How often do you do nothing? I mean really do nothing?
I think as humans we are hardwired to fill time. We try as hard as possible to keep ourselves occupied.
Nothing planned for this evening? Netflix and chill.
Ten minutes before the next meeting starts? I’ll quickly check my emails.
I’ve got nothing planned on Saturday… hmm… yoga, meet with friends, go to the supermarket, call my mum, go for a cycle, listen to a podcast, write a blog post, water the plants, do the washing up, read a book, finish that online course, start that online course, take up skateboarding, learn to sew, sort out my record collection, Twitter, Facebook, The Guardian, BBC News, how about some meditation. The options are endless.
There are so many things I could be doing… but how often do I just choose to do nothing? To just sit quietly on the sofa and switch off.
The answer, when I really examined my time, was not often. Not often at all.
Lazy Guru in the Woods
Last week, on a chilly January morning, I went with Laurence Shorter a.k.a The Lazy Guru and a small group of people including some of the Learn Shed team, to the Wilderness Woods in East Sussex. We were there to examine our distracting habits, what purpose they served and what could happen if we change these habits and take some time off.
How can we get more out of life by doing less?
How can we add a little bit of Lazy Guru into our own lives?
Dumping Our ‘Shoulds’
One of the key things we discussed was around our own limiting language. Our lives tend to be governed by ‘shoulds’. From the moment we wake up until the moment we sleep the ‘shoulds’ start popping up. I should be working harder. I should spend more time with my family. I should do my taxes. I shouldn’t watch so much TV. I should eat healthier food.
These ‘shoulds’ seem to serve no purpose but to make us feel down. A ‘should’ hardly ever gets done. It feels like an arduous task and gets relegated to the bottom of the list.
When you turn these ‘shoulds’ into ‘coulds’ that’s when the magic starts to happen.
I could read a book, or I could go for a walk.
I could paint a picture or I could choose to just sit quietly.
Suddenly the world is full of options. There are no more tasks only possibilities. We are much more likely to act upon a world of possibilities, than on a long list of demands.
The Sound of Silence
During the day we also took a 40 minute silent group walk together through the woods. Not talking to someone walking next to me initially felt awkward. Having to keep all the important things I had too say bottled up. Not mentioning the cold weather. Imagine that — an Englishman not able to point out the weather on a country walk!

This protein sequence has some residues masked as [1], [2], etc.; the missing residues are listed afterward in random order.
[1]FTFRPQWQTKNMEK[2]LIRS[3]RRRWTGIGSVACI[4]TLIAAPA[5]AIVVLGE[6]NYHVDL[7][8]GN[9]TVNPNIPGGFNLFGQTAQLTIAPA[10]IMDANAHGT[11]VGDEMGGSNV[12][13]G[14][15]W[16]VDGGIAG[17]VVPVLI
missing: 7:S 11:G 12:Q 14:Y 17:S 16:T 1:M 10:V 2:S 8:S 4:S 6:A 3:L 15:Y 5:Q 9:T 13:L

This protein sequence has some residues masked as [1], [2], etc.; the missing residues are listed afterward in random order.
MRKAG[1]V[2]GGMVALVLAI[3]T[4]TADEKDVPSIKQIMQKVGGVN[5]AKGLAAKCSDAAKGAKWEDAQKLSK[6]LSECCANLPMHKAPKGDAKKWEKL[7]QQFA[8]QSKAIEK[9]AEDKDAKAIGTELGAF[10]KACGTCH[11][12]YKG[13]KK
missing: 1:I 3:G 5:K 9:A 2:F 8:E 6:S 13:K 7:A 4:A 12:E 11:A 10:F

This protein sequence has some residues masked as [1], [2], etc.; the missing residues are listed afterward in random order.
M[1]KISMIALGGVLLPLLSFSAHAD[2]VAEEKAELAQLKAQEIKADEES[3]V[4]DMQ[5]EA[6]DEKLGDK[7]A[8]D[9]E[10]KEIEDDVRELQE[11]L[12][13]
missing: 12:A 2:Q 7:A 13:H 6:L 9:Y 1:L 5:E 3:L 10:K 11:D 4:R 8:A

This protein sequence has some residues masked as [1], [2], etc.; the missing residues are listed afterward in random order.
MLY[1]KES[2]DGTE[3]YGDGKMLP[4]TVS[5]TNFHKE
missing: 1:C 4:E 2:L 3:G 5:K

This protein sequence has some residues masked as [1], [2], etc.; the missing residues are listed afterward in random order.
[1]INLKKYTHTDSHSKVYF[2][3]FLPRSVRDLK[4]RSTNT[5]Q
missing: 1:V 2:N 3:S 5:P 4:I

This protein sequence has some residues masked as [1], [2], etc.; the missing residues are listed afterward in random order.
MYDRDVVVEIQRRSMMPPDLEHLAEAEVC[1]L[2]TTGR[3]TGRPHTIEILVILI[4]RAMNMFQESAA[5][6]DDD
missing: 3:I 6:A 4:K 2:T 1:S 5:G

But after a few minutes it began to feel natural. The mindful nature of the walk created opportunities for thoughts to arise and move on and a greater appreciation to the trees and wildlife surrounding us.
Lazy Guru in Action
My main take away from the day was to create more space for myself and to spend more time in nature.
These are things I have been honing in on for a while now. One immediate step I took was to turn off all the notifications on my iPhone. It feels great. I was becoming increasingly stressed by the control my phone had over me.
These last few days since I’ve turned off the notifications I feel like I have taken back control a little bit of this control. There are no vibrations and little red numbers demanding I divert my time and energy right now. I can find my own time and space when it is right for me to explore apps and respond where necessary.
On Saturday I found myself with no plans. Instead of madly trying to create a plan for the day I decided to just stop.
I sat on the sofa and I created space I needed just to be. I ended up spending the whole day by myself. As and when a feeling or desire came up that aligned with my need for space I allowed my self to act on it.
I can see the beach from my window and yet I hardly ever find the time to go. I wrapped up warm and sat on the beach. I then had the urge to get into nature so spend the next few hours walking by myself over the Sussex Downs from Brighton to Lewes and really taking the time to soak up and experience the rolling green hills, the small chirping birds and the light cool breeze.
The Big Secret
We (read, I) spend so much time trying to work things out, hoping that the answer will be in the next article we read online, in the next webinar we attend, definitely just a little bit further down our Facebook timeline. It’s easy to spend time looking externally for the answers.
The big reveal is no doubt that the answers are all internal. We have them all already. We just need to know how to look for them.
There is really no deep secret to becoming a Lazy Guru.
All you need to do is create space and to allow things to just be.
Sounds easy, right?
We’re hugely grateful to Marcus Pibworth, the author of this article. Marcus is a graphic facilitator based in Brighton and is currently exploring systems change and how to best harness collective knowledge — he’s also one half of M.I.Scribe